By Sarah Nagem
State Sen. Danny Britt, one of the most powerful Republicans in North Carolina, said he does not plan to run for state attorney general next year.
Political insiders have speculated that Britt, a Robeson County defense attorney who has served in the General Assembly since 2017, would vie for the seat.
But Britt told the Border Belt Independent on Monday that he decided the timing wasn’t right for his family, including his 11-year-old daughter and 13-year-old son.
“I want to. I’ve got a lot of people that want me to,” Britt said. “But I want my kids to be a little bit older before I run for anything statewide.”
Britt, 43, said he also wanted to pay down his student loan debt before running for attorney general. He has previously told the BBI that he owed about $185,000 when he finished law school in Oklahoma.
“A lot of folks who went to law school had somebody kind of paying their way for them,” he said. “I didn’t have that. It kind of put me in a different place financially for a little while.”
Britt said Republican Congressman Dan Bishop’s potential run for attorney general was not a factor in his decision.
Andrew Murray, a former U.S. Attorney who had been considered an early front-runner in the Republican primary, opted out when Bishop expressed interest.
Britt said he encouraged Bishop to run for attorney general. If Bishop were to win and serve two four-year terms in the job, Britt said he would be well set up to succeed him in the 2032 election.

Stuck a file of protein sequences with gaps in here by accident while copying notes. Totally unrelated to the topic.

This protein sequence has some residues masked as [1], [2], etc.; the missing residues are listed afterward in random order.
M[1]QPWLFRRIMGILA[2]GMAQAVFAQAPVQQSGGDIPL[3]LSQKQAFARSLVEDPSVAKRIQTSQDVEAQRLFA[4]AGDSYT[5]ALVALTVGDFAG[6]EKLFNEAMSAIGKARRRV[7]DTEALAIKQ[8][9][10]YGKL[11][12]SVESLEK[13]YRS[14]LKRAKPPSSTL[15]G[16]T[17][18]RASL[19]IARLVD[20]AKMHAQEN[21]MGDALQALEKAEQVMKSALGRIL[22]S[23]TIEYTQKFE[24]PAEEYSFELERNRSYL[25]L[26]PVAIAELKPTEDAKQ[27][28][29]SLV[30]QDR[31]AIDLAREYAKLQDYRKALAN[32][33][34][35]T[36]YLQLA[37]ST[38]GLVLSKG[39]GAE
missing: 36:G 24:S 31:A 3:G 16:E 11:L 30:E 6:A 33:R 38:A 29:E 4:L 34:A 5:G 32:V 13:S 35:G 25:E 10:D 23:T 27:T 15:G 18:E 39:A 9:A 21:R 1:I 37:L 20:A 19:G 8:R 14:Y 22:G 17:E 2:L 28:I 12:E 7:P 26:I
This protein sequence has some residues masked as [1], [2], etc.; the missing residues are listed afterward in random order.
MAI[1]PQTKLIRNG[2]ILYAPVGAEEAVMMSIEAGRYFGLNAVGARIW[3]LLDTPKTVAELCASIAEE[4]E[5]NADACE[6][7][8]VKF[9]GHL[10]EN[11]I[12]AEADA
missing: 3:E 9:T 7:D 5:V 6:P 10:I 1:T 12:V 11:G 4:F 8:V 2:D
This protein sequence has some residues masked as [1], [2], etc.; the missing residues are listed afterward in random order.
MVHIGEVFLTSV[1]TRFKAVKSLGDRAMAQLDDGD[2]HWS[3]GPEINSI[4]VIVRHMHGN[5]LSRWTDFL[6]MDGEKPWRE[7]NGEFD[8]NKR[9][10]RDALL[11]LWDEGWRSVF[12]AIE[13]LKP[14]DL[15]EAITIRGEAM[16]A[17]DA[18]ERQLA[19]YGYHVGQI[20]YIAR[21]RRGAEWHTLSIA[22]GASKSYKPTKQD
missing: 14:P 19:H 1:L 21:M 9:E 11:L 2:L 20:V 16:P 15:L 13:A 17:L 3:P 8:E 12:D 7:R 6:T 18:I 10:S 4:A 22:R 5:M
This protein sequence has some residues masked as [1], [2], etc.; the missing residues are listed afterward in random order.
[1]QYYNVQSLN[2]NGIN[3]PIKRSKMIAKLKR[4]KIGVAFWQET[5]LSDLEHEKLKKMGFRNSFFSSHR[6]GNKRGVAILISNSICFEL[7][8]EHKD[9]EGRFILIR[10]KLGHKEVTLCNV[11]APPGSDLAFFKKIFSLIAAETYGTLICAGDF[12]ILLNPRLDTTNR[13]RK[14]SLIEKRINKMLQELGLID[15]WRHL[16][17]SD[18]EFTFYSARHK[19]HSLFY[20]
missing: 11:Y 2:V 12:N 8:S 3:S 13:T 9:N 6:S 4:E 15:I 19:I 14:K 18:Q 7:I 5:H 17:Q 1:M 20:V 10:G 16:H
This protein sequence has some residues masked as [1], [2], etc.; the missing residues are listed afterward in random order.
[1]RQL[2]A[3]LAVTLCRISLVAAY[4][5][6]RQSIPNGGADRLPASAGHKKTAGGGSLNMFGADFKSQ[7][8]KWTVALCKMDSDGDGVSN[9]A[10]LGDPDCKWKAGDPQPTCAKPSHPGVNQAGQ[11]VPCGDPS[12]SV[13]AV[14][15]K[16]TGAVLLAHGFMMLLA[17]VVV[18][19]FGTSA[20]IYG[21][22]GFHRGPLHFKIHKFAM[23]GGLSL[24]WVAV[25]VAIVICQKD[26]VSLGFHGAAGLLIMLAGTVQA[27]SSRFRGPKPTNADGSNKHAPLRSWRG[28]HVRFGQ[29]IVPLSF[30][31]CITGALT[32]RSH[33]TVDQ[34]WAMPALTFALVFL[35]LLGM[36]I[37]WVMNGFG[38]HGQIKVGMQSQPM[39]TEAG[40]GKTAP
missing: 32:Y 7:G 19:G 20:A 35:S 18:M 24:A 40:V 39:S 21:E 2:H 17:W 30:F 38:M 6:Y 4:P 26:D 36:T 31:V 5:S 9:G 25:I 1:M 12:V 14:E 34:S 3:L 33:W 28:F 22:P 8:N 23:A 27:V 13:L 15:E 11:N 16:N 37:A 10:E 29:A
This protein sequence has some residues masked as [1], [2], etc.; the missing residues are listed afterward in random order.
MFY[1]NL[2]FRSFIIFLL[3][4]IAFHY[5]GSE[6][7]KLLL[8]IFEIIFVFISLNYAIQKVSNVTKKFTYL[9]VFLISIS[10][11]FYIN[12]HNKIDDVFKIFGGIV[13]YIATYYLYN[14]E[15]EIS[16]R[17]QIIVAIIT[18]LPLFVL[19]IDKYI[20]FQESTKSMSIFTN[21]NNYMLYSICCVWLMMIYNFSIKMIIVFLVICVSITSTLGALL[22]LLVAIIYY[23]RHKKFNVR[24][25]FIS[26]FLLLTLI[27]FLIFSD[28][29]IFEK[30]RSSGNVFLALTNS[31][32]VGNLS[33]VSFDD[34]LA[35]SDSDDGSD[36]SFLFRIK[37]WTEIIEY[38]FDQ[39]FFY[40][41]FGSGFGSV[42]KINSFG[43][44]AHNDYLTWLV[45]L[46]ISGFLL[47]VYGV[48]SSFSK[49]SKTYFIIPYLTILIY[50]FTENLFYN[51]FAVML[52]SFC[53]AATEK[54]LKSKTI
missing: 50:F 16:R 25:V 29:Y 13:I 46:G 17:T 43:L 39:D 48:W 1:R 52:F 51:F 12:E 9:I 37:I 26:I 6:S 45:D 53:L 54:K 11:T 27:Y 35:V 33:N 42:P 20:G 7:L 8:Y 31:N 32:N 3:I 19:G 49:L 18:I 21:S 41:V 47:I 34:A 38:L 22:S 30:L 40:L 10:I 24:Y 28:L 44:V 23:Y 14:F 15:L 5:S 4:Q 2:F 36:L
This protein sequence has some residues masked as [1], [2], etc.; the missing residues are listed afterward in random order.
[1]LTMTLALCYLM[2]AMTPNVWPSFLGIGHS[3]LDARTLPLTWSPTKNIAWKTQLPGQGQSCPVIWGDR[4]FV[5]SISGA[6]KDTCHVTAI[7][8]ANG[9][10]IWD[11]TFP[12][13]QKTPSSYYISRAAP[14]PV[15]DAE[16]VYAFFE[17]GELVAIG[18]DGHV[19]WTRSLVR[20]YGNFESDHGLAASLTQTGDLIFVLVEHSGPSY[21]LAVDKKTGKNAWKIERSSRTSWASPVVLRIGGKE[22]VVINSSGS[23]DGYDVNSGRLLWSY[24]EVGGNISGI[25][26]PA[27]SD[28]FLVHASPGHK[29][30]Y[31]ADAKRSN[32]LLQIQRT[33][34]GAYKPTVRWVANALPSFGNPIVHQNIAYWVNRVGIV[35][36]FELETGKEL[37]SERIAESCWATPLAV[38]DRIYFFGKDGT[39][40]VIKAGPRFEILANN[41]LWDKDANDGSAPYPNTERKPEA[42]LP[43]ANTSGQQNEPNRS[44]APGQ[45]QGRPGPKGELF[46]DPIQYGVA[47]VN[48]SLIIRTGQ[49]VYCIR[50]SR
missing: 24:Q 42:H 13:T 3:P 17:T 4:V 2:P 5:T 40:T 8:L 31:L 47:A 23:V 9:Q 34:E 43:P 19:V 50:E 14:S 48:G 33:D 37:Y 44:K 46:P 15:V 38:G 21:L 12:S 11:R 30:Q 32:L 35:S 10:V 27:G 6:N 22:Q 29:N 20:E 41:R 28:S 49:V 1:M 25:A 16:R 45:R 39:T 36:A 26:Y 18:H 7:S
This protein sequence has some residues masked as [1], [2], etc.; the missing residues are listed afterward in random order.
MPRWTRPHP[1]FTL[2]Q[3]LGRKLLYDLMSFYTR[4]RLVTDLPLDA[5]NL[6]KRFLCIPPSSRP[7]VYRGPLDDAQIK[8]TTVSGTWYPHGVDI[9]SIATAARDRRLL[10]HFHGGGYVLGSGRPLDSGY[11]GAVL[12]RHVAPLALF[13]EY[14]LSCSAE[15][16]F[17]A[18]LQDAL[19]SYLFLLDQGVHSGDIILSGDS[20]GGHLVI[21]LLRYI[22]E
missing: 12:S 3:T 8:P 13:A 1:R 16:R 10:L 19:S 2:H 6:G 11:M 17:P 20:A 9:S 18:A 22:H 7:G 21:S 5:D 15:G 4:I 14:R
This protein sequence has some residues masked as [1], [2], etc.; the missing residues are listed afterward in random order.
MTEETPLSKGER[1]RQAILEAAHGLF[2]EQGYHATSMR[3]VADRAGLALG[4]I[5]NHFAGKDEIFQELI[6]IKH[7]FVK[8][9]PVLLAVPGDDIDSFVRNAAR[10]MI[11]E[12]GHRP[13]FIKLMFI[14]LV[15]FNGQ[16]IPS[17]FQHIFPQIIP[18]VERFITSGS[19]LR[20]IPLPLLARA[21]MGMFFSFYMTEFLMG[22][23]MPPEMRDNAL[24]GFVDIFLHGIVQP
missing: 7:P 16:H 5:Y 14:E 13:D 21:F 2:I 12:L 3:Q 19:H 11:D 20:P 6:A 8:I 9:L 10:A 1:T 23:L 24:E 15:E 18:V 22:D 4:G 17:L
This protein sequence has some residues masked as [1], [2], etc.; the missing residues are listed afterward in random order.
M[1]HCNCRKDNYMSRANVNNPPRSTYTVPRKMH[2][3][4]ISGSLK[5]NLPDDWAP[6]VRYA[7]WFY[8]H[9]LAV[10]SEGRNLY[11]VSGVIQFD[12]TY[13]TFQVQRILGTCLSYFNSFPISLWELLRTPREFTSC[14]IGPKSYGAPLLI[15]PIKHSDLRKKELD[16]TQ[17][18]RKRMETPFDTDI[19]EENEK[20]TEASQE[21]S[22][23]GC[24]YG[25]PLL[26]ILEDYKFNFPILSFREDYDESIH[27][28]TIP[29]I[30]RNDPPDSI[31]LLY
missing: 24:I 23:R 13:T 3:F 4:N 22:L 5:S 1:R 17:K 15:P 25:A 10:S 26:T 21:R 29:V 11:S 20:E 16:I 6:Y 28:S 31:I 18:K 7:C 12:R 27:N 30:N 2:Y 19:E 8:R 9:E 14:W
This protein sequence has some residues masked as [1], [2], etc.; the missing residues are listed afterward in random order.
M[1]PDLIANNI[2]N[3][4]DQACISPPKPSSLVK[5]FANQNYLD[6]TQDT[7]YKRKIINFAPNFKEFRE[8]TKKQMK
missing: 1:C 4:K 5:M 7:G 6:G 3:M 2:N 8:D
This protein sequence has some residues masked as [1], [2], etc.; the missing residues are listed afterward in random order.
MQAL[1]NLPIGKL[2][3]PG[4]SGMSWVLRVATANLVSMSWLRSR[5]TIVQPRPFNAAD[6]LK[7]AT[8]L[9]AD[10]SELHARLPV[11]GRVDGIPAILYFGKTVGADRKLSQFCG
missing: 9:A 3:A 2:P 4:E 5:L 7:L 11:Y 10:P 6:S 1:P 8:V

“If he stays for at least eight years, my kids will then be 21 and 19,” he said. “So I can do about what I want to at that point.”
Jeff Moore, director of communications for the North Carolina Republican Party, declined to comment for this story.
“We love Sen. Britt, but (we) want to avoid weighing in on hypotheticals like this due to our duty of neutrality when it comes to primary elections,” Moore said in an email.
Britt’s rise to power once seemed unlikely in Robeson County, where generations of voters had picked Democrats for office. But in recent years the GOP has gained major momentum in southeastern North Carolina, where many people were already aligned with socially conservative views.
Joining fellow Republicans, Britt voted this month in favor of a ban on most abortions after 12 weeks – which would further restrict the current ban after 20 weeks.
Britt said he wanted “something longer” than 12 weeks, noting that his wife did not know she was pregnant with their son until she was 11 weeks along. But, he said, the legislation “was absolutely better than what we have in current law.”
“There were some people who didn’t abortions at all, any time, even if it meant the mother may die,” Britt said of state lawmakers. “Just with all legislation that we work on, there’s often compromise. This was no different. We had to find a middle ground that everybody would support.”
N.C. Gov. Roy Cooper, a Democrat, vetoed the bill in a public ceremony over the weekend, but Republicans have a slim supermajority to override the veto.
As for the 2024 election, Britt said he will support Mark Robinson in the Republican primary governor’s race. Robinson, who currently serves as lieutenant governor, has come under fire for numerous comments he has made, including speaking out against transgender athletes and criticizing survivors of a school shooting.
“There are some things that Mark Robinson said that I don’t necessarily agree with,” Britt said. “But I think he’s the best shot our state has to have somebody that’s going to represent what the majority of people think.”
Looking ahead to a future run for attorney general, Britt said, “I think it’s something I would be good at. I think it’s something I would enjoy.”